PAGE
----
& Oates - Our Kind Of Soul (Absolute)
been thrust back into the public consciousness, and the
top ten, by Uniting Nations' sampling of their US chart-topper
Out Of Touch, it seems as good a time as any for Daryl Hall
and John Oates to unleash this collection of covers and
Philadelphia duo were hugely successful in the early to
mid-eighties, scoring a string of number ones stateside
while also achieving sizeable hits in the UK with I Can't
Go For That (No Can Do), Maneater and Family Man. But it
is well over twenty years since their soft, soul-infused
rock propelled them to such lofty heights so how has their
music evolved since?
almost entirely gone are the keyboards that featured so
strongly on their most popular work, as are the dramatic,
near-falsetto vocals form Daryl Hall. Instead we are left
with acoustic guitar, soft strings, syrupy production and
of the tracks are cover versions of the duo's all-time favourite
songs so we have renditions of The O'Jays' Used To Be My
Girl, You Are Everything by The Stylistics and Al Green's
I'm Still In Love With You. But often the motivation behind
such an exercise often seems to be songwriters' block rather
than a genuine desire to add something new to the originals
and that sadly seems to be the case with Our Kind Of Soul.
refreshing exception to this rule was the Beautiful South's
collection of completely overhauled re-workings, but the
same cannot be said of Hall and Oates' perfectly competent
yet remarkably flat interpretations of The Four Tops' Standing
In The Shadows Of Love and Barry White's Can't Get Enough
Of Your Love. Two such powerful and energetic songs are
effectively neutered, turning into bland, plodding shadows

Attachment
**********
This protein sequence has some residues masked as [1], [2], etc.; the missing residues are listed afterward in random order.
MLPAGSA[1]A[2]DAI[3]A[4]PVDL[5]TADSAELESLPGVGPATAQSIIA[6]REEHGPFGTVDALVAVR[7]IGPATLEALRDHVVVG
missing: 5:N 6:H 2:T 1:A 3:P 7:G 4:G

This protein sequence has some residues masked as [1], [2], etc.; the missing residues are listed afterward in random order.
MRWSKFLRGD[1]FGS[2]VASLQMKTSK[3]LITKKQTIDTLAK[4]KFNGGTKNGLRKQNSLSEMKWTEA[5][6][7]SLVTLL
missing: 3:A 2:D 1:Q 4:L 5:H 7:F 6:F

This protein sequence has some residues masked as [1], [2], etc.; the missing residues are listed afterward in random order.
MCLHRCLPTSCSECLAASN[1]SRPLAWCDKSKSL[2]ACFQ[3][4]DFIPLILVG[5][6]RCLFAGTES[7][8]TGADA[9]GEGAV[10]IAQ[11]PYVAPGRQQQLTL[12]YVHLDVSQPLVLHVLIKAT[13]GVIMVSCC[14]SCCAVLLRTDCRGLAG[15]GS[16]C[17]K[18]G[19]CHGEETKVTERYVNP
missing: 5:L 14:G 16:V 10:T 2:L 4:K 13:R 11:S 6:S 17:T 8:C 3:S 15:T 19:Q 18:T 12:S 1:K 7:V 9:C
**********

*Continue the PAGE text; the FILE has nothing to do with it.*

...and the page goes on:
of their former selves.
are three new offerings alongside the covers but they are
similarly easy on the ear and uneventful. One of them, Soul
Violins, contains the hilariously cheesy chorus of "I
hear soul violins when you walk through the door" which
is no less baffling once you have read the extensive cover
notes that accompany each song than it was before.
is the musical equivalent of a couple going through the
motions of life together long after their relationship has
petered out with no inspiration or passion save vain attempts
to rekindle what they once had by re-living the past.
if you loved Hall and Oates during their heyday and have
mellowed as they have over the past two decades then this
album will form the perfect soundtrack to kicking your shoes
off and relaxing with a cup of tea in front of the fireplace.
It is, after all, a very nicely sung, happily inoffensive
album, which may be ideal for Valentines Day listening,
but it contains not one moment of excitement over seventeen
comebacks and cover versions often divide listeners into
two love / hate camps. I tried to love Our Kind Of Soul
for the sake of Hall and Oates' back catalogue, then I tried
to hate it for the exact same reason, but all I could feel
was passionless indifference towards such a lukewarm collection
of sugary ballads and watered down soul. Yes, Daryl Hall
has a great voice but if only he could work up some of the
old magic with John Oates to produce some striking new material
rather than this bucket of middle of the road slush.